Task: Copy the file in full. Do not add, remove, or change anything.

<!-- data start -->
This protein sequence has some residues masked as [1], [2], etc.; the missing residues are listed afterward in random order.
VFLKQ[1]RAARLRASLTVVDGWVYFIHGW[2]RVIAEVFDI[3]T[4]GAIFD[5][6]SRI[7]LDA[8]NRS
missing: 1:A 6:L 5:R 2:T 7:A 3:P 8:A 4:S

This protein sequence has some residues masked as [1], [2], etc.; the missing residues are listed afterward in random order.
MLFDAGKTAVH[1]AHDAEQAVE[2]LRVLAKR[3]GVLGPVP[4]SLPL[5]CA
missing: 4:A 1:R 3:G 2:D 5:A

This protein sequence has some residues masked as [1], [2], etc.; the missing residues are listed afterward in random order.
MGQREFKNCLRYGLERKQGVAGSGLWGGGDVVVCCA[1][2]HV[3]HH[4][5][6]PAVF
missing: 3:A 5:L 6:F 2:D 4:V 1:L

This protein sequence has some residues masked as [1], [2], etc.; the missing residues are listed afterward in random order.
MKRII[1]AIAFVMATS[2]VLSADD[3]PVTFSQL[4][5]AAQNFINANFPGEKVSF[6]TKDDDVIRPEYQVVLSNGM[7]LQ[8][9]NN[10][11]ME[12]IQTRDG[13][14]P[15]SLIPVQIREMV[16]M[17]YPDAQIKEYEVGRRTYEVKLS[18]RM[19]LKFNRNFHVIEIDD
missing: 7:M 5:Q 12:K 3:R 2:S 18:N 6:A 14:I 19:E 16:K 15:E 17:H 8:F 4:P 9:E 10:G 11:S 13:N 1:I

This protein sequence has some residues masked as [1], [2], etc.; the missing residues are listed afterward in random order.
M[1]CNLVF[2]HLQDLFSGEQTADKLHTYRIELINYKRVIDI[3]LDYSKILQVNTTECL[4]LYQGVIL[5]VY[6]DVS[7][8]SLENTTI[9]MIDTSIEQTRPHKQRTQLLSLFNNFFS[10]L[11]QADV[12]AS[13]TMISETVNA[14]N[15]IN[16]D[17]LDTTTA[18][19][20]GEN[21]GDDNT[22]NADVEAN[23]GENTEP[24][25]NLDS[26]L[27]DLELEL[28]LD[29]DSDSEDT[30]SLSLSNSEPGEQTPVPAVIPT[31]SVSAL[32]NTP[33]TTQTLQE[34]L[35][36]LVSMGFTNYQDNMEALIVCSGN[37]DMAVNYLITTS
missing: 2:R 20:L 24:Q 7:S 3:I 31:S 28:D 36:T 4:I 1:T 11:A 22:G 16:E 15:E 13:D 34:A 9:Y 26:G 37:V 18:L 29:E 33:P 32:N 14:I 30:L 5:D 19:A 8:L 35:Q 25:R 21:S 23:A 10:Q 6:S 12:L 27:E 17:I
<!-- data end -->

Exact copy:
This protein sequence has some residues masked as [1], [2], etc.; the missing residues are listed afterward in random order.
VFLKQ[1]RAARLRASLTVVDGWVYFIHGW[2]RVIAEVFDI[3]T[4]GAIFD[5][6]SRI[7]LDA[8]NRS
missing: 1:A 6:L 5:R 2:T 7:A 3:P 8:A 4:S

This protein sequence has some residues masked as [1], [2], etc.; the missing residues are listed afterward in random order.
MLFDAGKTAVH[1]AHDAEQAVE[2]LRVLAKR[3]GVLGPVP[4]SLPL[5]CA
missing: 4:A 1:R 3:G 2:D 5:A

This protein sequence has some residues masked as [1], [2], etc.; the missing residues are listed afterward in random order.
MGQREFKNCLRYGLERKQGVAGSGLWGGGDVVVCCA[1][2]HV[3]HH[4][5][6]PAVF
missing: 3:A 5:L 6:F 2:D 4:V 1:L

This protein sequence has some residues masked as [1], [2], etc.; the missing residues are listed afterward in random order.
MKRII[1]AIAFVMATS[2]VLSADD[3]PVTFSQL[4][5]AAQNFINANFPGEKVSF[6]TKDDDVIRPEYQVVLSNGM[7]LQ[8][9]NN[10][11]ME[12]IQTRDG[13][14]P[15]SLIPVQIREMV[16]M[17]YPDAQIKEYEVGRRTYEVKLS[18]RM[19]LKFNRNFHVIEIDD
missing: 7:M 5:Q 12:K 3:R 2:S 18:N 6:A 14:I 19:E 16:K 15:E 17:H 8:F 4:P 9:E 10:G 11:S 13:N 1:I

This protein sequence has some residues masked as [1], [2], etc.; the missing residues are listed afterward in random order.
M[1]CNLVF[2]HLQDLFSGEQTADKLHTYRIELINYKRVIDI[3]LDYSKILQVNTTECL[4]LYQGVIL[5]VY[6]DVS[7][8]SLENTTI[9]MIDTSIEQTRPHKQRTQLLSLFNNFFS[10]L[11]QADV[12]AS[13]TMISETVNA[14]N[15]IN[16]D[17]LDTTTA[18][19][20]GEN[21]GDDNT[22]NADVEAN[23]GENTEP[24][25]NLDS[26]L[27]DLELEL[28]LD[29]DSDSEDT[30]SLSLSNSEPGEQTPVPAVIPT[31]SVSAL[32]NTP[33]TTQTLQE[34]L[35][36]LVSMGFTNYQDNMEALIVCSGN[37]DMAVNYLITTS
missing: 2:R 20:L 24:Q 7:S 3:I 31:S 28:D 36:T 4:I 1:T 11:A 22:G 16:E 15:E 13:D 34:A 9:Y 26:G 37:V 18:L 29:E 33:P 32:N 14:I 30:L 5:D 19:A 8:L 35:Q 25:R 21:S 23:A 10:Q 6:S 12:L 27:E 17:I